At the recent 33rd Annual International Convention and Trade show of IHRSA 2014 in San Diego, I urged my colleagues in a presentation I did to disrupt, lead and innovate by speeding past the current model of the gym and begin creating "Optimal Health Centers." Here's, in part, a glimpse why: health disparity.
In his must-read book, Next Medicine: The Science and Civics of Health, America's leading voice in health and wellness, Walter Bortz, M.D. observed that the "Financial interests of biotech and drug companies have eroded the values of the medical profession and placed profit before human well-being." Dr. Bortz noted, "Heart disease, for example, is widely treated with drug interventions and invasive surgery...But daily exercise and a healthy diet can help prevent heart disease and can be obtained by patients for free."
Free. Exercise costs nothing to prevent heart disease. Still, Canyon Ranch Institute notes, "Men and women of color die on average five years earlier than their white counterparts and disparities among Hispanic Americans are rising."
And USA TODAY reports that "African-Americans are more likely to suffer heart disease and diabetes than whites. The cancer death rate for men is a good deal higher than it is for women. American Indians and Alaska Natives are more likely to smoke tobacco than Hispanics, blacks or whites. And Native Hawaiian adults are less likely to exercise than other ethnic groups."
We know there are differences between groups of people in America that affect how often a disease affects them. Race or ethnicity, sex, sexual identity, age, disability, socioeconomic status, and geographic location all contribute to an individual's ability to achieve good health according to MedlinePlus.
The AMA is feverishly at work on this concern with their program, "Working Together to End Racial and Ethnic Disparities: One Physician at a Time" to help physicians and medical students eliminate gaps in health care based on race and culture.
The American Psychological Association is also mindful of this and working on an initiative.
A Vanderbilt University study found that health disparities between white and black adults in the South are not connected to a lack of exercise but more likely related to other factors such as access to health care, socioeconomic status and perhaps genetics, according to a Vanderbilt study published in PLoS ONE.
Dr. Mark McClellan, former head of the Centers for Meicare and Medicaid Services noted in an interview in the St. Louis Post-Dispatch earlier this year, "We must find ways to help more Americans stay healthy and reduce the health care costs that are crowding out other national priorities."
A study at Indiana University-Purdue University in the Department of Physical Education points to an answer. NiCole Keith, the study's author, said she expected the study to show similar physical fitness levels between two groups whose major difference was access to exercise. One group was affiliated with affluent medical fitness centers and the other to community health centers. The findings, however, showed that the fitness center participants performed significantly better on each of seven physical fitness measures when compared to the CHC participants. The latter group, were largely more vulnerable and without health insurance, otherwise the groups' age.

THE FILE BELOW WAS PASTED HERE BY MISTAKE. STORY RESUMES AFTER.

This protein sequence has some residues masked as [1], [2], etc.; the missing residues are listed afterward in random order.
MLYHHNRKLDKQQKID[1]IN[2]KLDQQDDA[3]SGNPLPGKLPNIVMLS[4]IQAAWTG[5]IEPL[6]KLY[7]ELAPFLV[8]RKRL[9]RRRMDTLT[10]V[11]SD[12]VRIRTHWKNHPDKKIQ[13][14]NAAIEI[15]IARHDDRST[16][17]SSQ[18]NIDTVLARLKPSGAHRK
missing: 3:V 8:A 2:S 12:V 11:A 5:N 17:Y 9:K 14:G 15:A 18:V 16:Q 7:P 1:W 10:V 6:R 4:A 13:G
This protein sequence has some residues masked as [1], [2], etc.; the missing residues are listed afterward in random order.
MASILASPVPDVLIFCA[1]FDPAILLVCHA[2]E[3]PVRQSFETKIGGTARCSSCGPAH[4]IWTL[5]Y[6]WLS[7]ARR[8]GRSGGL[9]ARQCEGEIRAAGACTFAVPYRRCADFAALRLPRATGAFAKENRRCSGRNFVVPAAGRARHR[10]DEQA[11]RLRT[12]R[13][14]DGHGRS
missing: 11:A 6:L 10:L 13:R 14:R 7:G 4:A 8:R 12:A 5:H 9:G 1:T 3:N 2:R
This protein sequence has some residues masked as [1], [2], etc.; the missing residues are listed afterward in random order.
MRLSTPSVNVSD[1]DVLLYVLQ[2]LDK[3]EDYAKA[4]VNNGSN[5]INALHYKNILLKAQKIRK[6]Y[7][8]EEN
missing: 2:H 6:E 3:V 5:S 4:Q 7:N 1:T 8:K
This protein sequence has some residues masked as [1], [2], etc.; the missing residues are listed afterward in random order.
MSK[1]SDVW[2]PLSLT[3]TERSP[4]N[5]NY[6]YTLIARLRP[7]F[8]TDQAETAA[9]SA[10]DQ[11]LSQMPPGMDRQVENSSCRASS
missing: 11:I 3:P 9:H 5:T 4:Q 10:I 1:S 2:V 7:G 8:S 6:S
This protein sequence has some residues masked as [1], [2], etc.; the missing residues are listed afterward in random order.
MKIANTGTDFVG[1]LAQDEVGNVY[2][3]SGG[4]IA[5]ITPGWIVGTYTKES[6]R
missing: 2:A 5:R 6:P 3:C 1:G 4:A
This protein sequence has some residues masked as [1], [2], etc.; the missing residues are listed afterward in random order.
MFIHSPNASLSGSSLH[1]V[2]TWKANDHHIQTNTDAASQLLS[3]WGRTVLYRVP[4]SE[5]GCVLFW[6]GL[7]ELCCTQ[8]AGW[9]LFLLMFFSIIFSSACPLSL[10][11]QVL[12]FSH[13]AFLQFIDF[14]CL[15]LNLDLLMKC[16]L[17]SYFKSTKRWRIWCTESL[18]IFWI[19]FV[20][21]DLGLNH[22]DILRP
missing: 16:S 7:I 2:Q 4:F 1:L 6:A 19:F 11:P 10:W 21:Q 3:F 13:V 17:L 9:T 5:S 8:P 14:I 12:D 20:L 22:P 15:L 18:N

Sure we need to address causes of health disparities, as described by HealthyPeople.gov that include:
• A high-quality education
• Nutritious food
• Decent and safe housing
• Affordable, reliable public transportation
• Culturally sensitive health care providers
• Health insurance
• Clean water and non polluted air
But it's high time fitness professionals, gym owners, health coaches, physical therapists, registered dieticians and allied fitness professionals including physicians, nurses, psychologists, chiropractors, pharmacists, and others come together, work together, collaboratively, equally, status-free, and create Optimal Health Centers available to all. These centers would promote with single-minded passion, full soundness in body, mind and spirit, with freedom from physical disease and pain. Prevention, not treatment.
The Optimal Health Center, as I envision it, focuses on helping all create proper nutrition, physical activity, mental/emotional wellbeing, recuperative sleep and relaxation, proper focus on preventive health care, healthy relationships, continuous renewal, and spiritual balance. This new "fitness center" can be an answer to health disparity.
This goes beyond today's gym, focus on six pack abs, blasting biceps and simple diets. This goes beyond easy access to exercise and healthy food, safe housing and transportation. This trains the arrow on the full wheel of optimal health for all. I believe the health coach, fitness professional and allied fitness professional need to step up and hand in hand lead, be frontrunners, and true trailblazers in this initiative.
It takes teamwork, focus and putting health before profit. This is surely the biggest challenge.